Now, Fenter will lead the GMACW as president of the program. Prominent Memphis business leaders and Chairman’s Circle members have a stake in the program as well. Willie Gregory, director of Global Community Impact for Nike, is co-chair of the program’s regional logistics council; DuPont Memphis Plant Manager Deborah McKitten will chair the manufacturing council; and the Bartlett Area Chamber will oversee the medical device industry arm of the program. They are supported by GMACW board of director members from various community sectors.

Hardy Logistics President Carolyn Hardy, who serves on the advisory committee for EDGE, assists with strategic overview. Hardy – whose career path has taken her from an accounting position at J.M. Smucker Co. to a vice president position at the former Memphis Coors plant to the ownership of Chism Hardy Enterprises bottling company to her current position, specializing in analyzing and shaping logistics for the railroad industry – said she often drives by trucking companies and companies such as Blues City Brewery with banners on their fences that say, “Now Hiring Drivers” or “Now Seeking Mechanics and Electricians.” She says those banners are a testament to the fact that good jobs are out there for people who develop and polish the required skills.

In 2012, Hardy worked with Workforce Investment Network (WIN) and Southwest Tennessee Community College to create the Industrial Readiness Training course, a centerpiece of the Made in Memphis Initiative designed to open the eyes of both students and local companies to job and hiring opportunities in manufacturing. She got involved with the GMACW for the same reasons.

“This is one organization that could have an impact on our city’s most significant problems,” Hardy said. “If we can get companies to reshore their manufacturing to Shelby County, that means jobs with great wages, health care, retirement plans and ongoing education opportunities. And if you have the skills these companies need, you don’t have to worry so much about getting laid off and finding another job.”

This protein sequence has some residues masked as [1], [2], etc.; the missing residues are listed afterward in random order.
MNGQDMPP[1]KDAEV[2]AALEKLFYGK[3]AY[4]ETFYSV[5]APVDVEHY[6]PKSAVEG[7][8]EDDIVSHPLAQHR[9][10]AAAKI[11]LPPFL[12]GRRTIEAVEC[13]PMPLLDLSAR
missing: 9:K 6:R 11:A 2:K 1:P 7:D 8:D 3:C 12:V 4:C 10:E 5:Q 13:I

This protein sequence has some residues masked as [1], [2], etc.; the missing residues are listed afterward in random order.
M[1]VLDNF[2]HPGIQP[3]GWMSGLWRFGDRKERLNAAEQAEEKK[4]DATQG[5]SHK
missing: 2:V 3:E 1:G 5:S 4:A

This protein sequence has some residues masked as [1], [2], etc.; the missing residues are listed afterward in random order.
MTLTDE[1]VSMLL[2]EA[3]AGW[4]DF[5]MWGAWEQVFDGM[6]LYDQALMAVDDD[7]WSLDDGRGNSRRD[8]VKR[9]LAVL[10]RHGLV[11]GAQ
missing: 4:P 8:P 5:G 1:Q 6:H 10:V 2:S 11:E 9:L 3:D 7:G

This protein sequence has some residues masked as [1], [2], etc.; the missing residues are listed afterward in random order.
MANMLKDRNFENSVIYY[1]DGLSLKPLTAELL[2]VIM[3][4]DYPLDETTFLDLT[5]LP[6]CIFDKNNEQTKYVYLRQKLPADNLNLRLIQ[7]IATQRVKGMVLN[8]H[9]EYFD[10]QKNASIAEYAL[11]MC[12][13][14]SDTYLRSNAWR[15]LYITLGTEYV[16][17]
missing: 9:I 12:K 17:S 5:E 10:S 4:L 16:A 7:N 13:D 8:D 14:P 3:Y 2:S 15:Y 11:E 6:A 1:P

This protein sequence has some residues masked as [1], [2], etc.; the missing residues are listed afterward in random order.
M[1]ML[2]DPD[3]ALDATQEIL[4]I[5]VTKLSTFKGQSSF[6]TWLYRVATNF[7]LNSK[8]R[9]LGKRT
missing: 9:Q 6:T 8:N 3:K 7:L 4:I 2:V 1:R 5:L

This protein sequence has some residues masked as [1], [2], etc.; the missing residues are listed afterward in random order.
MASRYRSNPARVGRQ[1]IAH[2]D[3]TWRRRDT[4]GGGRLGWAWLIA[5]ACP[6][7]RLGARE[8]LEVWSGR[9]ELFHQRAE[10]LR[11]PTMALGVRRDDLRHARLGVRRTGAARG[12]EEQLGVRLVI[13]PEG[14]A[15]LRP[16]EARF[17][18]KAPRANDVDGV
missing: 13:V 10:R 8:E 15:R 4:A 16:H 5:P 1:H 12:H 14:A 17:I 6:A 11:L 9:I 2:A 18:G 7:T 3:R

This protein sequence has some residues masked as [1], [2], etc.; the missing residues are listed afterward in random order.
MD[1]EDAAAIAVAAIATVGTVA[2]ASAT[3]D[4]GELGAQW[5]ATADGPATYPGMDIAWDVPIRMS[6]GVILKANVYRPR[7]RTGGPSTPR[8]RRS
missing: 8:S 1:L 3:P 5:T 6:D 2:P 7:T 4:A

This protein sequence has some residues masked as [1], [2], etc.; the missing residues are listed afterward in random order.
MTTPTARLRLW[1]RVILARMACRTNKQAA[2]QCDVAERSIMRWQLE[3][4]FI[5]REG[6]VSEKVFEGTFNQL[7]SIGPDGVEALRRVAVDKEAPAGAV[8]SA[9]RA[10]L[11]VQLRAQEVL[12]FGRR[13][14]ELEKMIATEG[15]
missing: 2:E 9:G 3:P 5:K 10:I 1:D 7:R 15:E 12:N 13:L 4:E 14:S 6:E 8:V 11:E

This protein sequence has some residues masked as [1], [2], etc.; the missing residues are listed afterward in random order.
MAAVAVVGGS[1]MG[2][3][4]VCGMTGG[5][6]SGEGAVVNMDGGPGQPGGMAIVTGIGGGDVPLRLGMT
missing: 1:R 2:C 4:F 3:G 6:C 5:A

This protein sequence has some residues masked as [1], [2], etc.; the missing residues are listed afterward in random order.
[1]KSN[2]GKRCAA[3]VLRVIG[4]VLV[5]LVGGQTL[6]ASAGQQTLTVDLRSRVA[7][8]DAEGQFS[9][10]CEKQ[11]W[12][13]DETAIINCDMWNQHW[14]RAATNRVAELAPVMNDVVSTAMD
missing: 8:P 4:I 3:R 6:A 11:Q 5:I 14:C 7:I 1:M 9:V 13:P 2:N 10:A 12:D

Both Hardy and Muller say their biggest call to action to Memphis business leaders is to get involved with the initiative, particularly by working with the program to offer internships, apprenticeships and even jobs to Mid-South students. 

“Make us aware of the skills you need and the jobs you have available, because we like to do matchmaking,” Hardy said. “If you’ve got 20 job openings or an expansion coming, let us know so we can give our education institutes, our community colleges and our technical schools an opportunity to help you.”

If you need positions filled in your company or organization, please contact Anita Brackin, director of workforce development and education at the Greater Memphis Chamber at 901-543-3531 or

Story by: Erinn Figg
Photo submitted by: EDGE

Posted: 5/6/2015 10:09:00 AM | with 0 comments

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The latest news from the Greater Memphis Chamber. For more information, contact Director of Communications Christina Meek at (901) 543-3504 ( or Communications Specialist Jenny C. Fish at (901) 543-3558 (